Merge conflicts relating to files on disk - an old enemy of mine, and I'm sure, many others. Particularly situations such as creating / deleting modules, leaving behind folders in the java folder etc. can cause nasty conflicts which really only seem to be fixed by downloading a new copy from the teamserver and working around to prevent losing your changes somehow. I am wondering what Mendix' outlook is on this facet of working with Mendix. Is the current way "the" way? Can conflicts like these not be prevented? Or perhaps ignored, since really, there's no harm in either having or not having a folder that belonged to a deleted module? Could Mendix provide perhaps a built in SVN browser? Or an override mechanism? Workarounds and solutions exist, sure. But nobody really likes seeing that dreaded pop-up, especially when you have 30 changes lurking in the background...
I agree with the both of you, this can be annoying sometimes. But a few rules of thumb avoid this issue to happen in general in my experience:
Never change the casing of the name of a java action. SVN+windows just cannot handle changing the case in filenames. If you need to do so, first delete the file/action, commit, create again with the right name, commit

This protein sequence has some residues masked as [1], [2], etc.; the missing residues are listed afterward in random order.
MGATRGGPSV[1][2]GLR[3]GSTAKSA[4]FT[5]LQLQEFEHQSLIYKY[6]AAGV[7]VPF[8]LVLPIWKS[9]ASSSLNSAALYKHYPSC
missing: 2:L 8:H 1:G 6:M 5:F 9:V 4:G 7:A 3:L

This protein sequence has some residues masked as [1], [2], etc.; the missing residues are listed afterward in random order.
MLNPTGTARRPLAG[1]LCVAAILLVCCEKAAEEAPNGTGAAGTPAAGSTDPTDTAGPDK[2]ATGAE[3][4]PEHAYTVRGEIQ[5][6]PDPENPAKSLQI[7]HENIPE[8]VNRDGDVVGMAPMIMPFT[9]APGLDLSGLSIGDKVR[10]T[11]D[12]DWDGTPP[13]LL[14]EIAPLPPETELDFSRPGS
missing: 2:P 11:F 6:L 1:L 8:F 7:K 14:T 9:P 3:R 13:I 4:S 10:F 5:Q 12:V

Only import modules when you have no uncommitted changes. If something goes wrong, you can just checkout again, and it is a best practice anyway.
If you create a java action, first deploy for eclipse, then commit. If you do this in the wrong order, in older modeler versions, this would create conflicts, because the code of the same java action then gets generated by other users of the project as well, which will be either accidentally checked in, or cause a conflict during update, because somebody else checked in. I think newer modeler versions always automatically generate the actions before a commit.
True, we also have sometimes the dreaded conflicts in the java folder that seem pointless (empty directories etc.) and are hard to repair with all the users of the teamserver (I would repair and commit, but then somebody else gets the conflict and does a repair and then the next person gets the conflict). Our sollution is to send a mail to all the developers on this teamserver with the steps to take in svn. Only if all the developers do the exact same steps it seems that this errors wil be resolved by all.
That said, it does not happen very often (about 4 times per year but we do not use java code very much). So yes, if this would disappear I would be happy. But I still now of the days without the teamserver and these were much worse :)